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Why Section 15 of the Racing Bill must be changed

Finally it would appear concerns expressed regarding Section 15 of the
Racing Bill are beginning to be heard and understood by a wide range of people involved in the Racing Industry.

However, with the Bill being bumped up the Order Paper those expressions
of concern may well be too little too late as the Bill could well have appeared for its second reading by the time this appears. Assuming there is still time for one last attempt to have government see reason it is probably worthwhile clarifying a few issues.

Firstly, the alliance of breeders, owners, trainers and racing clubs who
oppose section 15 do not oppose the Bill per se.

Secondly, this same alliance asks only that the offending section be
amended to something approaching that which would have been law had the first Racing Amendment Bill been enacted when originally planned in 1998. This would allow the Board to distribute profits
from overseas racing as and how it sees fit.

This really does not seem too much to ask of a Bill which, according to the joint submission from the Combined Racing Industry Group (the RIB, TAB, and
three code bodies), "is directed primarily at changing the governance of the racing industry."

Indeed this message of the industry being in a position to govern itself
is oft repeated throughout the submission. Consider the following:
"The function of the Raicng Bill is to facilitate self-governance of the industry and to provide forums in which industry sectors can air their grievances and find acceptable solutions without government involvement. The Racing Bill is intended to empower the racing industry to respond to its own problems as they arise."

It would seem from this the Combined Racing Industry Group favour the industry being in charge of its own destiny and capable of tackling problems in-house rather than involving
the government of the day. And this theme is reiterated further on:
"The Racing Bill provides a real chance for the Government to address once and for all the problems that have plagued the racing industry in New Zealand. The
new structure will enable the racing industry to go forward in a manner that overcomes the current statutory and other obstacles the industry faces."

Despite this wish to remove statutory barriers and provide the industry
with the means to guide its own future free from government intervention the Combined Racing Industry Group have, through their acceptance of Section 15 effectively ensured the new Board becomes nothing more than a rubber-stamping entity when it comes to a significant part of the industry's income.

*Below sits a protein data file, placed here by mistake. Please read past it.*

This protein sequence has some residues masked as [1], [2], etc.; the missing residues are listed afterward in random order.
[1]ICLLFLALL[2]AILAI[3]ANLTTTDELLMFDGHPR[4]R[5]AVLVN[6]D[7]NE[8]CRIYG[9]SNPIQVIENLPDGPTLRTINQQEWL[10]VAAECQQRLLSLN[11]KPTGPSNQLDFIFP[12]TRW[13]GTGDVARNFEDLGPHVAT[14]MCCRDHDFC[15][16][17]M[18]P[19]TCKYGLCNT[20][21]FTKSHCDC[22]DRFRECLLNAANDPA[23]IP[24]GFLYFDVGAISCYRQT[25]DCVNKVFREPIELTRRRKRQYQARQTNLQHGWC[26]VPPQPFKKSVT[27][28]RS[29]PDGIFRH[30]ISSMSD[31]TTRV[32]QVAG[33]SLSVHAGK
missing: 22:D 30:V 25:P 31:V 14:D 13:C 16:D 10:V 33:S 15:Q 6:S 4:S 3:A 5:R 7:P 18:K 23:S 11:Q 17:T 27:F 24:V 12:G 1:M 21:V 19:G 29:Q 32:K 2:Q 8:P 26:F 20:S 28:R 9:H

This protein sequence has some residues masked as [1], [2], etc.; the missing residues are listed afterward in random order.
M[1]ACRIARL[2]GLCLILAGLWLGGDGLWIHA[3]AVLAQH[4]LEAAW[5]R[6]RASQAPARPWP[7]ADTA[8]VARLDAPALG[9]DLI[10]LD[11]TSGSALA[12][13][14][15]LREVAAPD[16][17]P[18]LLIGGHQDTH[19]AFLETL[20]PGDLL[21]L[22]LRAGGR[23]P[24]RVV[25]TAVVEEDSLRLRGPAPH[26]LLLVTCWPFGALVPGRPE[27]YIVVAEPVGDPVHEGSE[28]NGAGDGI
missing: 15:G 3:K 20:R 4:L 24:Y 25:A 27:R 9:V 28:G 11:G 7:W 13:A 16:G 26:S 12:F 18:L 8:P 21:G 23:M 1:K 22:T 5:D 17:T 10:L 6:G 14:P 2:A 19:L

If what we desire is a Board which is capable of functioning as a proper Board should then why are we not recognising the importance of the industry income derived from
overseas profits? If industry income is not deemed important then what
is?
How can the racing industry be empowered if the Board itself is not
empowered to make decisions such as how to distribute this money?

One also has to question whether the politicians realise the ramifications
of this section also. On one hand they have the RIB, TAB and three code bodies telling them to rest assured racing will be able to sort out its own problems once you pass this legislation, and on the other they support them setting in law the distribution of a large part of the industry's income.

If Section 15 stays the new Board will be able to sit pitifully wringing their hands when tackled over the distribution formula and rightfully claim that they cannot do anything, it is in legislation and therefore the politicians' problem.

So much for self-governance and finding acceptable solutions without government
involvement - sign off on Section 15 and the politicians will find themselves into the proverbial up to their necks!


Mary McCarty has been a fearless commentator on New Zealand racing for more than a decade. Her column in the "Friday Flash" is widely read and frequently quoted throughout the industry.
From a family of successful horse trainers and enthusiastic racegoers, Mary has been a racing journalist for most of her working life, manages the very popular and successful Tracktalk Syndicates and is currently the Executive Officer of the New Zealand Trainers' Association.

- Mary McCarty




 

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